US flies nuclear-capable bombers as tensions soar with N Korea

The South Korean and US militaries expand joint exercises in response to Pyongyang’s nuclear and missile threats.

Pyongyang sees US and South Korean military drills as training for an eventual attack on North Korea [File: Ahn Young-joon/AP]

The United States has flown nuclear-capable B-52 bombers to the Korean Peninsula in a show of strength against North Korea as concerns grow that Pyongyang might conduct a nuclear test.

The long-range bombers took part in joint aerial drills with US and South Korean fighter jets over the Korean Peninsula, South Korea’s Ministry of National Defense said. Wednesday’s deployment was the first of US B-52 bombers to the peninsula in a month.

The drills “show the strong resolve of the [South] Korea-US alliance and its perfect readiness to respond to any provocation by North Korea swiftly and overwhelmingly”, Lieutenant General Park Ha-sik, commander of the South Korean air force operation command, said in a statement.

The South Korean and US militaries have been expanding their combined military drills in response to North Korea’s nuclear and missile threats.

Last month, the allies conducted their biggest field exercises in five years as well as computer simulations for command post training. The US also sent the nuclear-powered USS Nimitz aircraft carrier for naval training with South Korea last week and US-South Korea-Japan anti-submarine drills this week.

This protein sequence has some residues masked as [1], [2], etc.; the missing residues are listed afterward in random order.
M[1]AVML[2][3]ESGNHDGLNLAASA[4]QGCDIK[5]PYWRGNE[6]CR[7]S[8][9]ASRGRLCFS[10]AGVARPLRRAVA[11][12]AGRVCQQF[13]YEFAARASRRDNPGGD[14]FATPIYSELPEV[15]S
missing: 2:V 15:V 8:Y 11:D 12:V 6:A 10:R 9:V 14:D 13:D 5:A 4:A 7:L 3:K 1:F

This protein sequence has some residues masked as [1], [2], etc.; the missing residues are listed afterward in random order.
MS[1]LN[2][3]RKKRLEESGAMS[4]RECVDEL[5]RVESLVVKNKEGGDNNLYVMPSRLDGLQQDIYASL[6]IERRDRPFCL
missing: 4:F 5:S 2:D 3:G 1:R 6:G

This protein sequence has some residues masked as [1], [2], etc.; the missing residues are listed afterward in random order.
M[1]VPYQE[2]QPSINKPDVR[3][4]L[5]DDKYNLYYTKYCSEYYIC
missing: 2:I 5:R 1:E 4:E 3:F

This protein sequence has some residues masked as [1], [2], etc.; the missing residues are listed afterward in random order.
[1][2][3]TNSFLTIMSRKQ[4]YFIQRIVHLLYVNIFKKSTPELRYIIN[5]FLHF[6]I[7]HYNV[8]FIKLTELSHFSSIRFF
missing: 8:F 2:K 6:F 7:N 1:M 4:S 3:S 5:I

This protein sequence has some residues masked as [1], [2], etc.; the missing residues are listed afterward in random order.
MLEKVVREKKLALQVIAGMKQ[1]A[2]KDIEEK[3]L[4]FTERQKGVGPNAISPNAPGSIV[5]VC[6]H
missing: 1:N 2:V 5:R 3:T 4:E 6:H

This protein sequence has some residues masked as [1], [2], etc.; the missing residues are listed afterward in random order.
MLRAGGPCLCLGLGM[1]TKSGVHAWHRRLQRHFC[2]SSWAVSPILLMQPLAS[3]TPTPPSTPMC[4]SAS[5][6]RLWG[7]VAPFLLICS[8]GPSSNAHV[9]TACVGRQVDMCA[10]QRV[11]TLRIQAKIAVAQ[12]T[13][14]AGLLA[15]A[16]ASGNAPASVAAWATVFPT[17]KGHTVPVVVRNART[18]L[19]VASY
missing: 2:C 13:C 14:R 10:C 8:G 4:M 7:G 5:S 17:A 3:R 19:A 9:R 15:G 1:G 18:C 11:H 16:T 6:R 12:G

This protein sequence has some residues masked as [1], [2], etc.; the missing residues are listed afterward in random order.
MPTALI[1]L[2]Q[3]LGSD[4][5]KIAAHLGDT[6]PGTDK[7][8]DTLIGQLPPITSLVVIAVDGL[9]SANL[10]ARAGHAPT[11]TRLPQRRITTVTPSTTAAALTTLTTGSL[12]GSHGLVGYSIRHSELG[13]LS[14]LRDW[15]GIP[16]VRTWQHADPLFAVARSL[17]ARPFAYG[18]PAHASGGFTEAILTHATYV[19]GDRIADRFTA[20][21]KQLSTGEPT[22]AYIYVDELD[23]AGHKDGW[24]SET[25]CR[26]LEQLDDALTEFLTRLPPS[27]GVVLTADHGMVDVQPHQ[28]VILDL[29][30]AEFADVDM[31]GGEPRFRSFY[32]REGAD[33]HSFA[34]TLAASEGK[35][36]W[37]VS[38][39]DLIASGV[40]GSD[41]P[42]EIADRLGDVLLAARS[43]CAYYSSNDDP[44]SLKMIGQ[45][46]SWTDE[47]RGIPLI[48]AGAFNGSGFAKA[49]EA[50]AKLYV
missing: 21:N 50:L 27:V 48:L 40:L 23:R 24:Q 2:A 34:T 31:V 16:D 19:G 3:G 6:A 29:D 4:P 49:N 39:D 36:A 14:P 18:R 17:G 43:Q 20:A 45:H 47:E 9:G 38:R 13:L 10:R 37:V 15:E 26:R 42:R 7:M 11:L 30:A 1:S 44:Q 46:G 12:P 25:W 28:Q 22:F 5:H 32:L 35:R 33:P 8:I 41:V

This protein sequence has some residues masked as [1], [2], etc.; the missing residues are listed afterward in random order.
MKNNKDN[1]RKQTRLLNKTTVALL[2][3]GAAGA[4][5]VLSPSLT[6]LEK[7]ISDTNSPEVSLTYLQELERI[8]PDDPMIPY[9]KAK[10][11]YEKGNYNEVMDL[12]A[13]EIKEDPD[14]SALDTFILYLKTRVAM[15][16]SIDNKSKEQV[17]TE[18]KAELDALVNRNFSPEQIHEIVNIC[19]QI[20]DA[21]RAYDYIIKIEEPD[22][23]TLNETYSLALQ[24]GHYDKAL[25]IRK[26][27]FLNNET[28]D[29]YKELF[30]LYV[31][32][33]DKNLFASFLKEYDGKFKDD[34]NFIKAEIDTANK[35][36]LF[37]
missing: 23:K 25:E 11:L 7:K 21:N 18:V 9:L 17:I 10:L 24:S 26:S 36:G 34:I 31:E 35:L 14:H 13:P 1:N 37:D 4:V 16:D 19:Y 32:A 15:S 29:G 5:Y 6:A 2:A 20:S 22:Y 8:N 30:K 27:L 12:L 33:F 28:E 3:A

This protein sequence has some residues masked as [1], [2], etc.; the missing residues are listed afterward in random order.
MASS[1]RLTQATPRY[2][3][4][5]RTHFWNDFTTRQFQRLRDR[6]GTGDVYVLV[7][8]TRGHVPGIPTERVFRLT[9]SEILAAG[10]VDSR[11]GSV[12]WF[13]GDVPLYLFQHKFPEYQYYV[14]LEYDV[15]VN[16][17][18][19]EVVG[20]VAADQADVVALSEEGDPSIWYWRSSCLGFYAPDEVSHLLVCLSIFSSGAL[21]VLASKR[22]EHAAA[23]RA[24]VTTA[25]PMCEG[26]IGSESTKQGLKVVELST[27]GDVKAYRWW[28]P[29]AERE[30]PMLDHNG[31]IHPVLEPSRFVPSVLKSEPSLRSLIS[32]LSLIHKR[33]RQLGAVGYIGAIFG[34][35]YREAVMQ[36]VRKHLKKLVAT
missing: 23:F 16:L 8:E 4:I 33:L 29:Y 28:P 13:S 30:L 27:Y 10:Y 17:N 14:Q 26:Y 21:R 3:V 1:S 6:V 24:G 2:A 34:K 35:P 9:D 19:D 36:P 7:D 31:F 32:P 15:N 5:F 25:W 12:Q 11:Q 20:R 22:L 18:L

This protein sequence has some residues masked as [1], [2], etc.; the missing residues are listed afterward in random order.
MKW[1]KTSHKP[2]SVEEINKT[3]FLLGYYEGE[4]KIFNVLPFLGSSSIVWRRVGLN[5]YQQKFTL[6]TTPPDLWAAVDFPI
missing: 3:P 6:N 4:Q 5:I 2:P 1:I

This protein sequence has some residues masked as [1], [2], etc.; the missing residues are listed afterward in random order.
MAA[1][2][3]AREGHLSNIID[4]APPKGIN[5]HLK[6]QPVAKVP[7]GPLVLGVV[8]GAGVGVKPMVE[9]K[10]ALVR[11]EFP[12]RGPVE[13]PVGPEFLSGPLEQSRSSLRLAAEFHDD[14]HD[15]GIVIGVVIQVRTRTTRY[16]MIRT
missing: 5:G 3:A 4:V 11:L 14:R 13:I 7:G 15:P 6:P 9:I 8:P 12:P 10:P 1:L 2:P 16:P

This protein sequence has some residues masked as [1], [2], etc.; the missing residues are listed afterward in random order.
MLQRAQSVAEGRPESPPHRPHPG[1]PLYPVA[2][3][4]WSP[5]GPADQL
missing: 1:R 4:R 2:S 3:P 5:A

North Korea sees such military exercises as provocations that show its rivals’ intention of attacking the country. A day after the last flight by a B-52 bomber to the peninsula on March 6, Kim Yo Jong, the powerful sister of North Korean leader Kim Jong Un, warned that her country was ready to take “quick, overwhelming action” against the US and South Korea.

Miniaturized warhead

North Korea has since test-launched a series of nuclear-capable weapons designed to attack South Korea and the US. They have included the Hwasong-17, the North’s longest-range intercontinental ballistic missile; a nuclear-capable underwater drone that is under development; and cruise missiles fired from a submarine.

Last week, North Korea unveiled a new battlefield nuclear warhead to fit on short-range weapons targeting South Korea. That touched off speculation that it may want to carry out its first nuclear test since 2017 because its previous two nuclear test detonations happened after it disclosed other new warheads. If conducted, it would be the North’s seventh nuclear weapons test.

Whether North Korea has functioning nuclear-armed missiles remains a subject of debate. Some experts say a new nuclear detonation would be aimed at testing a miniaturized warhead for short-range missiles because the country’s recent weapons tests have focused more on weapons that place key military installations in South Korea, including US military bases there, within striking distance.

Kim Jong Un has said North Korea won’t return to denuclearisation talks with the US unless Washington drops hostile polices towards the North, an apparent reference to its joint military drills with South Korea and US-led international economic sanctions. Some observers say North Korea’s leader wants to use his growing weapons arsenal to pressure Washington to accept it as a nuclear power and lift the sanctions.

On Friday, the chief nuclear envoys of South Korea, the United States, and Japan are to meet in Seoul to discuss how to respond to North Korea’s recent weapons tests, according to Seoul’s Ministry of Foreign Affairs

During a policy meeting on Wednesday, South Korean President Yoon Suk-yeol said security cooperation among Seoul, Washington and Tokyo is crucial in dealing with North Korean nuclear threats and other challenges. He said South Korea must bolster its missile defence and ability to carry out preemptive and retaliatory attacks.


Source: The Associated Press